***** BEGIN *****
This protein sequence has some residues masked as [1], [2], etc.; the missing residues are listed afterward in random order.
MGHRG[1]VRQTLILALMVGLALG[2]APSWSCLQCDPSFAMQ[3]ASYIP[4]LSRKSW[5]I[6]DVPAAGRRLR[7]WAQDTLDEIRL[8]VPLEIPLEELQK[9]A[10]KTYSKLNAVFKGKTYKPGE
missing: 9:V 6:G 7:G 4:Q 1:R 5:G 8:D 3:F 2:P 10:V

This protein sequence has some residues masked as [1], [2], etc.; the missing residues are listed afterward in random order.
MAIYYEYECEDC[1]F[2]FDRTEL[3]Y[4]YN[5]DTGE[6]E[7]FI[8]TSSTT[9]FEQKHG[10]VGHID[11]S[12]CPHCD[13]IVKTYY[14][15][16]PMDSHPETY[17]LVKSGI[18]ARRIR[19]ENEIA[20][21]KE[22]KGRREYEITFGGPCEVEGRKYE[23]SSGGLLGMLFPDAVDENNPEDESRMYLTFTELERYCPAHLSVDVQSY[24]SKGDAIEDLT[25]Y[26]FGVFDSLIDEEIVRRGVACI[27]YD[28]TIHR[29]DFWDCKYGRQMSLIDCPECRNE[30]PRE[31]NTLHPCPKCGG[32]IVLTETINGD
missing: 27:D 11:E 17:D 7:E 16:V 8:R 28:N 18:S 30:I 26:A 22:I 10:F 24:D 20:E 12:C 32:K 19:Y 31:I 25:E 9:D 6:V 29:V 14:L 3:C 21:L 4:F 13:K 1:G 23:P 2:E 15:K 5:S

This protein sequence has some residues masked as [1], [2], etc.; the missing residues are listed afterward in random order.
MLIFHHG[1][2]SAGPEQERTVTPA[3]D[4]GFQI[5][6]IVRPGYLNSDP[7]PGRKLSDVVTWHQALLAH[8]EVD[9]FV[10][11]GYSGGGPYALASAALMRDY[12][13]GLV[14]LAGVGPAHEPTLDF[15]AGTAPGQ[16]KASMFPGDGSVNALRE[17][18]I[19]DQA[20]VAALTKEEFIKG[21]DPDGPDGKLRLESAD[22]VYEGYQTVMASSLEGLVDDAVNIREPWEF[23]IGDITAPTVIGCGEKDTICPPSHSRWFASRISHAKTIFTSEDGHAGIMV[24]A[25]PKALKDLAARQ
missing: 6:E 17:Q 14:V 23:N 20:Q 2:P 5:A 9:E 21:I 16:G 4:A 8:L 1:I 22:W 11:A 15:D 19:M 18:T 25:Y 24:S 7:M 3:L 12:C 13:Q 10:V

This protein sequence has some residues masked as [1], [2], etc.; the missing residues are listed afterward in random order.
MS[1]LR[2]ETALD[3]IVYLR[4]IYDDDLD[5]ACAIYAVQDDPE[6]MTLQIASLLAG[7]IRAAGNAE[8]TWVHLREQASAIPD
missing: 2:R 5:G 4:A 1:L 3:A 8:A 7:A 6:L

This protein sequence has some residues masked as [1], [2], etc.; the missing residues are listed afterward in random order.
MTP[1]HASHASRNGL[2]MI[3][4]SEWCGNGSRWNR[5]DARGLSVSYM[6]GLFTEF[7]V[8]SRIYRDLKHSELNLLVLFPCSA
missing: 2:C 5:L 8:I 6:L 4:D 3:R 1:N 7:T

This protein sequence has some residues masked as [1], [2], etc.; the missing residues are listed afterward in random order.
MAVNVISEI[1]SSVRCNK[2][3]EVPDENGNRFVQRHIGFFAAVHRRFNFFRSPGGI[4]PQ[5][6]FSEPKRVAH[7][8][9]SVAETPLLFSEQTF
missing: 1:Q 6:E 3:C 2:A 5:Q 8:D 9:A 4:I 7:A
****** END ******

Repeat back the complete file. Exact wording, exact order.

This protein sequence has some residues masked as [1], [2], etc.; the missing residues are listed afterward in random order.
MGHRG[1]VRQTLILALMVGLALG[2]APSWSCLQCDPSFAMQ[3]ASYIP[4]LSRKSW[5]I[6]DVPAAGRRLR[7]WAQDTLDEIRL[8]VPLEIPLEELQK[9]A[10]KTYSKLNAVFKGKTYKPGE
missing: 9:V 6:G 7:G 4:Q 1:R 5:G 8:D 3:F 2:P 10:V

This protein sequence has some residues masked as [1], [2], etc.; the missing residues are listed afterward in random order.
MAIYYEYECEDC[1]F[2]FDRTEL[3]Y[4]YN[5]DTGE[6]E[7]FI[8]TSSTT[9]FEQKHG[10]VGHID[11]S[12]CPHCD[13]IVKTYY[14][15][16]PMDSHPETY[17]LVKSGI[18]ARRIR[19]ENEIA[20][21]KE[22]KGRREYEITFGGPCEVEGRKYE[23]SSGGLLGMLFPDAVDENNPEDESRMYLTFTELERYCPAHLSVDVQSY[24]SKGDAIEDLT[25]Y[26]FGVFDSLIDEEIVRRGVACI[27]YD[28]TIHR[29]DFWDCKYGRQMSLIDCPECRNE[30]PRE[31]NTLHPCPKCGG[32]IVLTETINGD
missing: 27:D 11:E 17:D 7:E 16:V 8:R 28:N 18:S 30:I 26:A 22:I 10:F 24:D 20:E 12:C 32:K 19:Y 31:I 25:E 9:D 6:V 29:V 14:L 3:C 21:L 4:F 13:K 1:G 23:P 2:E 15:K 5:S

This protein sequence has some residues masked as [1], [2], etc.; the missing residues are listed afterward in random order.
MLIFHHG[1][2]SAGPEQERTVTPA[3]D[4]GFQI[5][6]IVRPGYLNSDP[7]PGRKLSDVVTWHQALLAH[8]EVD[9]FV[10][11]GYSGGGPYALASAALMRDY[12][13]GLV[14]LAGVGPAHEPTLDF[15]AGTAPGQ[16]KASMFPGDGSVNALRE[17][18]I[19]DQA[20]VAALTKEEFIKG[21]DPDGPDGKLRLESAD[22]VYEGYQTVMASSLEGLVDDAVNIREPWEF[23]IGDITAPTVIGCGEKDTICPPSHSRWFASRISHAKTIFTSEDGHAGIMV[24]A[25]PKALKDLAARQ
missing: 6:E 17:Q 14:V 23:N 20:Q 2:P 5:A 9:E 21:I 16:G 4:A 8:L 1:I 22:W 11:A 15:D 19:M 18:T 25:Y 24:S 7:M 3:L 12:C 13:Q 10:V

This protein sequence has some residues masked as [1], [2], etc.; the missing residues are listed afterward in random order.
MS[1]LR[2]ETALD[3]IVYLR[4]IYDDDLD[5]ACAIYAVQDDPE[6]MTLQIASLLAG[7]IRAAGNAE[8]TWVHLREQASAIPD
missing: 2:R 5:G 4:A 1:L 3:A 8:A 7:A 6:L

This protein sequence has some residues masked as [1], [2], etc.; the missing residues are listed afterward in random order.
MTP[1]HASHASRNGL[2]MI[3][4]SEWCGNGSRWNR[5]DARGLSVSYM[6]GLFTEF[7]V[8]SRIYRDLKHSELNLLVLFPCSA
missing: 2:C 5:L 8:I 6:L 4:D 3:R 1:N 7:T

This protein sequence has some residues masked as [1], [2], etc.; the missing residues are listed afterward in random order.
MAVNVISEI[1]SSVRCNK[2][3]EVPDENGNRFVQRHIGFFAAVHRRFNFFRSPGGI[4]PQ[5][6]FSEPKRVAH[7][8][9]SVAETPLLFSEQTF
missing: 1:Q 6:E 3:C 2:A 5:Q 8:D 9:A 4:I 7:A